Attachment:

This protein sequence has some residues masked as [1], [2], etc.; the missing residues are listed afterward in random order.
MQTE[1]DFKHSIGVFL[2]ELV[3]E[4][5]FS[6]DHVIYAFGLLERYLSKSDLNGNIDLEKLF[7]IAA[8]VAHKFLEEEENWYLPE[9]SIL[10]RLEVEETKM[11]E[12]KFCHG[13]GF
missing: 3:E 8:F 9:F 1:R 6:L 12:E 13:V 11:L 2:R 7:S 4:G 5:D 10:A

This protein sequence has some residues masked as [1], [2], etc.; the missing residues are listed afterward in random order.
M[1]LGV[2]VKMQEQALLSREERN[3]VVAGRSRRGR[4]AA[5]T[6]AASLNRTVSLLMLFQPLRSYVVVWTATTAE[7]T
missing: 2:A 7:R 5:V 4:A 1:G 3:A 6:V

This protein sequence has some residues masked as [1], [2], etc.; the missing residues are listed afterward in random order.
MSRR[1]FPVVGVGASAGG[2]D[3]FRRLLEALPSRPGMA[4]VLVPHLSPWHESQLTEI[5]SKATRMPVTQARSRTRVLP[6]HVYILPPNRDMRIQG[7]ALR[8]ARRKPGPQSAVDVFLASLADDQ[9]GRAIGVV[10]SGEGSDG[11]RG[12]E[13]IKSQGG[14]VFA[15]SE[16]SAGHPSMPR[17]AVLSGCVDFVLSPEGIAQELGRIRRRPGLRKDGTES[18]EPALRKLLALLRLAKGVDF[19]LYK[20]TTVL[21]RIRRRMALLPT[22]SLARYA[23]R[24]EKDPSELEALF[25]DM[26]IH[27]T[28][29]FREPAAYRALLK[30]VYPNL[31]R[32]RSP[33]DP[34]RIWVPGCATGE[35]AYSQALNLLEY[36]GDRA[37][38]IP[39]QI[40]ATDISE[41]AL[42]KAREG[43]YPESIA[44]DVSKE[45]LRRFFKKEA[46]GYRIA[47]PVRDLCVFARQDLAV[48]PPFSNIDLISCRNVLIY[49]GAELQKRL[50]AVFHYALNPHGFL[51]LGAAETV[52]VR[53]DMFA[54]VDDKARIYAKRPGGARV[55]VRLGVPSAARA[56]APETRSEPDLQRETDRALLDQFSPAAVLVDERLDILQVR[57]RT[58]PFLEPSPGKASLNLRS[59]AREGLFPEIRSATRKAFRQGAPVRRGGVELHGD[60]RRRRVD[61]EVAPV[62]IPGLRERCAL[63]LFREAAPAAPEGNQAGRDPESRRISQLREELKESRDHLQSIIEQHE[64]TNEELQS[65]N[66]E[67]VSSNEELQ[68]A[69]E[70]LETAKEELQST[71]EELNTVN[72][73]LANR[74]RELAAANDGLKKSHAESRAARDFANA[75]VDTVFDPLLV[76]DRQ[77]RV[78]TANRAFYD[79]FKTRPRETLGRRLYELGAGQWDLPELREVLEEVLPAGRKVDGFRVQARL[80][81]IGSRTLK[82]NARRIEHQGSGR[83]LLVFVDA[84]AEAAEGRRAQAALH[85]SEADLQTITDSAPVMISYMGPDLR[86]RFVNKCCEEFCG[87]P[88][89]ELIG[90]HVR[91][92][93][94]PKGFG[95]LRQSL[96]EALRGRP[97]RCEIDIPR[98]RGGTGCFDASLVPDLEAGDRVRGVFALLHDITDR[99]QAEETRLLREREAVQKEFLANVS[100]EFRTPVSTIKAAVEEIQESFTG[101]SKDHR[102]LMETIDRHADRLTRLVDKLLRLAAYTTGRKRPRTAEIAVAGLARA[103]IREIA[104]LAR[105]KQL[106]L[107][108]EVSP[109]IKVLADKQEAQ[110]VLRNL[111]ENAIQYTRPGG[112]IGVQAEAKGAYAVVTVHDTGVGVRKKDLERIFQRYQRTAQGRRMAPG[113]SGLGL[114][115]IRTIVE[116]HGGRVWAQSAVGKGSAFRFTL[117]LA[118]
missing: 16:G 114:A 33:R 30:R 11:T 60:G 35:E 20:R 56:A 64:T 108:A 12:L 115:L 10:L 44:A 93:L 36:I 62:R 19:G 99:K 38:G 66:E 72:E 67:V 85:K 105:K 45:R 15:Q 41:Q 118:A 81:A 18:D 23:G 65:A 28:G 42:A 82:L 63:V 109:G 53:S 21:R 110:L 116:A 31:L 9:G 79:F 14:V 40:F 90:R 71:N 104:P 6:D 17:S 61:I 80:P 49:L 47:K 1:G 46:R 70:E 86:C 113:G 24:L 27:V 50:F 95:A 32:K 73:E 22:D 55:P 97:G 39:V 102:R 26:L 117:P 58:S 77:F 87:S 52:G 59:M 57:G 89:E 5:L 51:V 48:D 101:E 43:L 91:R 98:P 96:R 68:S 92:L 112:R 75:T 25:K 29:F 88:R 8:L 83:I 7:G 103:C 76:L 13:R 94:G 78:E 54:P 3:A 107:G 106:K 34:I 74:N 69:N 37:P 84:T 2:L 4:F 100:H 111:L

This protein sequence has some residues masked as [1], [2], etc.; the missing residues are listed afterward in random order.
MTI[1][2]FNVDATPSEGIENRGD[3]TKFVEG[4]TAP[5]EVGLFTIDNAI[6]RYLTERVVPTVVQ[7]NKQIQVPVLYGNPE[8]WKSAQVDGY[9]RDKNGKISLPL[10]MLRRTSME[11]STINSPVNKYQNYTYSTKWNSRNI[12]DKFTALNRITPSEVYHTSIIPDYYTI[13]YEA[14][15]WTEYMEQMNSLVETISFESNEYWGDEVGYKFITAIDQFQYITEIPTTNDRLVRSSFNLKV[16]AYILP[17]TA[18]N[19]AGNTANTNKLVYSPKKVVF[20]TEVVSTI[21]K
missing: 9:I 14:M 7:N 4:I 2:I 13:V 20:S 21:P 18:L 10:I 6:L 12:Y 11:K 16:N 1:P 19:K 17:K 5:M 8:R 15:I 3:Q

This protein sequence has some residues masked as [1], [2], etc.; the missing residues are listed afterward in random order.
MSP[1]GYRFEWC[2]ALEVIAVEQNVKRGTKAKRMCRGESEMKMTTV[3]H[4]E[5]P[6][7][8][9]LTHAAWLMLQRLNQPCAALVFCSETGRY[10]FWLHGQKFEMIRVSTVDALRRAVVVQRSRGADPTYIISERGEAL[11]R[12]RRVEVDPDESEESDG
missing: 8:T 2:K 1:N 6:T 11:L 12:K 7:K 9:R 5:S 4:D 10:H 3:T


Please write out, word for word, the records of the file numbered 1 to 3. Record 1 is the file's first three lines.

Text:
This protein sequence has some residues masked as [1], [2], etc.; the missing residues are listed afterward in random order.
MQTE[1]DFKHSIGVFL[2]ELV[3]E[4][5]FS[6]DHVIYAFGLLERYLSKSDLNGNIDLEKLF[7]IAA[8]VAHKFLEEEENWYLPE[9]SIL[10]RLEVEETKM[11]E[12]KFCHG[13]GF
missing: 3:E 8:F 9:F 1:R 6:L 12:E 13:V 11:L 2:R 7:S 4:G 5:D 10:A

This protein sequence has some residues masked as [1], [2], etc.; the missing residues are listed afterward in random order.
M[1]LGV[2]VKMQEQALLSREERN[3]VVAGRSRRGR[4]AA[5]T[6]AASLNRTVSLLMLFQPLRSYVVVWTATTAE[7]T
missing: 2:A 7:R 5:V 4:A 1:G 3:A 6:V

This protein sequence has some residues masked as [1], [2], etc.; the missing residues are listed afterward in random order.
MSRR[1]FPVVGVGASAGG[2]D[3]FRRLLEALPSRPGMA[4]VLVPHLSPWHESQLTEI[5]SKATRMPVTQARSRTRVLP[6]HVYILPPNRDMRIQG[7]ALR[8]ARRKPGPQSAVDVFLASLADDQ[9]GRAIGVV[10]SGEGSDG[11]RG[12]E[13]IKSQGG[14]VFA[15]SE[16]SAGHPSMPR[17]AVLSGCVDFVLSPEGIAQELGRIRRRPGLRKDGTES[18]EPALRKLLALLRLAKGVDF[19]LYK[20]TTVL[21]RIRRRMALLPT[22]SLARYA[23]R[24]EKDPSELEALF[25]DM[26]IH[27]T[28][29]FREPAAYRALLK[30]VYPNL[31]R[32]RSP[33]DP[34]RIWVPGCATGE[35]AYSQALNLLEY[36]GDRA[37][38]IP[39]QI[40]ATDISE[41]AL[42]KAREG[43]YPESIA[44]DVSKE[45]LRRFFKKEA[46]GYRIA[47]PVRDLCVFARQDLAV[48]PPFSNIDLISCRNVLIY[49]GAELQKRL[50]AVFHYALNPHGFL[51]LGAAETV[52]VR[53]DMFA[54]VDDKARIYAKRPGGARV[55]VRLGVPSAARA[56]APETRSEPDLQRETDRALLDQFSPAAVLVDERLDILQVR[57]RT[58]PFLEPSPGKASLNLRS[59]AREGLFPEIRSATRKAFRQGAPVRRGGVELHGD[60]RRRRVD[61]EVAPV[62]IPGLRERCAL[63]LFREAAPAAPEGNQAGRDPESRRISQLREELKESRDHLQSIIEQHE[64]TNEELQS[65]N[66]E[67]VSSNEELQ[68]A[69]E[70]LETAKEELQST[71]EELNTVN[72][73]LANR[74]RELAAANDGLKKSHAESRAARDFANA[75]VDTVFDPLLV[76]DRQ[77]RV[78]TANRAFYD[79]FKTRPRETLGRRLYELGAGQWDLPELREVLEEVLPAGRKVDGFRVQARL[80][81]IGSRTLK[82]NARRIEHQGSGR[83]LLVFVDA[84]AEAAEGRRAQAALH[85]SEADLQTITDSAPVMISYMGPDLR[86]RFVNKCCEEFCG[87]P[88][89]ELIG[90]HVR[91][92][93][94]PKGFG[95]LRQSL[96]EALRGRP[97]RCEIDIPR[98]RGGTGCFDASLVPDLEAGDRVRGVFALLHDITDR[99]QAEETRLLREREAVQKEFLANVS[100]EFRTPVSTIKAAVEEIQESFTG[101]SKDHR[102]LMETIDRHADRLTRLVDKLLRLAAYTTGRKRPRTAEIAVAGLARA[103]IREIA[104]LAR[105]KQL[106]L[107][108]EVSP[109]IKVLADKQEAQ[110]VLRNL[111]ENAIQYTRPGG[112]IGVQAEAKGAYAVVTVHDTGVGVRKKDLERIFQRYQRTAQGRRMAPG[113]SGLGL[114][115]IRTIVE[116]HGGRVWAQSAVGKGSAFRFTL[117]LA[118]
missing: 16:G 114:A 33:R 30:R 11:T 60:G 35:E 20:R 56:A 64:T 108:A 12:L 115:L 10:L 44:A 93:L 36:I 62:R 19:G 99:K 38:G 66:E 72:E 67:V 85:K 105:K 45:R 15:Q 41:Q 118:A 81:A 18:D 23:G 65:A 28:G 42:A 82:L 63:V 109:G 53:S 21:R 110:L 116:A 31:L 9:G 79:F 14:V 40:F 90:R 71:N 104:P 6:D 17:S 61:I 80:P 49:L 47:K 1:G 46:R 70:E 86:C 113:G 24:L 27:V 50:F 95:A 32:K 73:E 22:D 55:P 97:G 39:V 102:R 26:L 117:P 58:S 77:F 87:S 52:G 59:M 57:G 89:E 5:L 51:V 48:D 101:E 43:L 91:R 98:P 96:R 68:S 92:L 112:R 75:T 25:K 29:F 88:R 8:L 83:I 7:G 103:C 76:L 13:R 94:G 78:E 54:P 3:A 107:G 106:K 34:I 74:N 69:N 37:P 84:T 2:L 4:F 100:H 111:L